Market Commentary – November 11, 2020

Kevin Jock

11th November 2020

    Pfizer’s vaccine continues to grab headlines with the S&P500 and Dow holding steady after Monday’s overreaction. Still an outlier among Wall Street, Nasdaq diverges 1.9% lower for two consecutive days. In addition to investors adjusting bets taking advantage of a cyclical recovery, tech worldwide has been plagued by a slew of negative announcements. Amazon faces anti-trust complaints from the E.U whilst Ant group will return 120bn HKD to investors following a suspended IPO. Meanwhile, China is overhauling antitrust guidelines to reign in on internet monopolies and their growing economic influence.

    Despite European member states in partial or full down, broad-based benchmarks surge on ahead on the back of the European Commission expected to approve a contract for the supply of Pfizer’s and BioNTech’s potential vaccine. Investors are willing to look ahead past a pandemic plagued market towards optimism. Not to mention President-elect Joe Biden is expected to restore U.S. – E.U. trade relations.

    Mixed results in Asia with Australia ticking higher, Japan remaining relatively unchanged and Hong Kong weighed down by political turmoil after Beijing seeks to disqualify Hong Kong lawmakers deemed “unpatriotic”.


Figure 1 (Source: IS Prime): IDX.US.500 vs IDX.US.100 5 Minute Chart (rebased to 100): Following Pfizer’s announcement a clear divergence in Wall Street can be seen as investors rotate out of tech in favour of cyclical.

    Moving past elation, Asia saw investors continue profit taking. Since open, Australia, Japan and Hong Kong coordinated declines down 2.3%, 2% and 1.5% respectively. Regardless of the vaccine’s efficacy, regulatory approval, mass manufacturing and distribution would see a readily available drug months away. Renewed geopolitical tension after the U.S. imposed more sanctions over four Hong Kong high profile individuals on top of China’s derailment of Ant Group’s IPO also weighed in on the Hang Seng’s underperformance.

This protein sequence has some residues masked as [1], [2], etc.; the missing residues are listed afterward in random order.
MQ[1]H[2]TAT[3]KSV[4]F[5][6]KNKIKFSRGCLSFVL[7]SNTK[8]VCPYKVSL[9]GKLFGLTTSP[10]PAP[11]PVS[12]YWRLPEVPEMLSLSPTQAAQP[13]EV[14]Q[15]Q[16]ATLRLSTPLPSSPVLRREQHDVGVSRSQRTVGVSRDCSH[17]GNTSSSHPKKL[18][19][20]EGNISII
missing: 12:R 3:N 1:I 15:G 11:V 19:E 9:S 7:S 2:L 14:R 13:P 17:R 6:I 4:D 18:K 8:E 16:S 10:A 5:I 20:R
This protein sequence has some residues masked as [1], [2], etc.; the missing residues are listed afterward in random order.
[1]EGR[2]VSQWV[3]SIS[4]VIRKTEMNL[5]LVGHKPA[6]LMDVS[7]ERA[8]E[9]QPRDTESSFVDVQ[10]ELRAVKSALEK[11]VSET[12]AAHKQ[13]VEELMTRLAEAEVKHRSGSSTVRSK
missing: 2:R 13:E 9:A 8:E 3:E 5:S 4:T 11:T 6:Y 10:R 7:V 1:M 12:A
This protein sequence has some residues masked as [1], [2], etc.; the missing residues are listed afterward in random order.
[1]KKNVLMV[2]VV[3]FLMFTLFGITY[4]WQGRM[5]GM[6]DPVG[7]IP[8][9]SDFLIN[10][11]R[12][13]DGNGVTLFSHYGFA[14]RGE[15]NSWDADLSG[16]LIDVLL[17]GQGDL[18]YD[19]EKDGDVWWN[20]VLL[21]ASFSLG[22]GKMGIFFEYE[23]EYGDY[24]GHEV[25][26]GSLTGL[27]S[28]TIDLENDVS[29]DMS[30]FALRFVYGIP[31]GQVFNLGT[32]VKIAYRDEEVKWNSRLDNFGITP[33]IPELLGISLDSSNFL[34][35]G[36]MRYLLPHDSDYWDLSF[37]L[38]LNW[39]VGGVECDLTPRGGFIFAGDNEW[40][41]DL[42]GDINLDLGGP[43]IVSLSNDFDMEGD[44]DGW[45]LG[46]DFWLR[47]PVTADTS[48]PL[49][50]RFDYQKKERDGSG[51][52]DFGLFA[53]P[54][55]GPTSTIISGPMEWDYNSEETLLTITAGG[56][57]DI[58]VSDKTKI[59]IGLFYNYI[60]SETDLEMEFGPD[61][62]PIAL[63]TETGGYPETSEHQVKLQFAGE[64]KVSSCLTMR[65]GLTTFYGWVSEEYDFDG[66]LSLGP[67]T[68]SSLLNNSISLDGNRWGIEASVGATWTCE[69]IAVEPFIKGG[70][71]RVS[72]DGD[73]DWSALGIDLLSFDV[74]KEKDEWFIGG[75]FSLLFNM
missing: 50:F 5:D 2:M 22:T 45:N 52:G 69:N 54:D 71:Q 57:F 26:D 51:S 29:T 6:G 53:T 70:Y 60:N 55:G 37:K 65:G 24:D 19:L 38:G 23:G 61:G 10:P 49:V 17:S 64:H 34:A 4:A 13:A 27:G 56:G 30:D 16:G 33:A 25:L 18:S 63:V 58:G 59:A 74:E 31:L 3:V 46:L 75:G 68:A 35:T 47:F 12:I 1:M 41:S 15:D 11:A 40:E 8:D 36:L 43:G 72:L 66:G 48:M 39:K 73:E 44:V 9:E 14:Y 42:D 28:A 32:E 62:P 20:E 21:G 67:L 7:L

Unlike their stock counterparts, FX markets remained largely stable amid yesterday’s surprise announcement. Among the outliers, the Japanese yen and Gold suffered significant tumbles as investors sought to dump safe-haven assets in favour of riskier returns. The former depreciated 200 pips whilst the later fell $92. The realisation of Turkey’s Central Bank governor dismissal was fully encapsulated in the lira’s appreciation against the American greenback, up 4,673 pips on Monday. Elsewhere, the prospect of back-to-normality saw crude oil rise $2.40.

Headliner to Review

  • The Reserve Bank in New Zealand kept the official cash rate at 0.25% rather than decrease it to zero. The Reserve Bank rolled out a new scheme to lend money at very low interest rates to stimulate the economy. Negative rates may be considered by retail banks by the start of December if the economic hit from COVID-19 prove damaging enough.
  • US JOLTS Job Openings increased from 6.35 million to 6.44 million, which was worse than the forecast of 6.5 million. Vacancies remained far below the 7 million level in February before COVID-19.
  • Unemployment rate in UK jumped from 4.5% to 4.8%. Young people have been hardest hit particularly as new hiring’s plummet along with internships and graduate jobs. Since the government tapered wage support for furloughed workers, there has been reluctance by employers to hire amid an uncertain outlook
  • French Industrial Production m/m increased from 1.1% to 1.4% while Italian Industrial Production m/m dropped from 7.4% to -5.6%.

Headliner to Watch

  • A lack of major macroeconomic news today as :
    • France rejoices Armistice Day.
    • Canada observes Remembrance Day.
    • U.S. celebrates Veterans Day.

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Antony Tan
Ben Li
Kevin Jock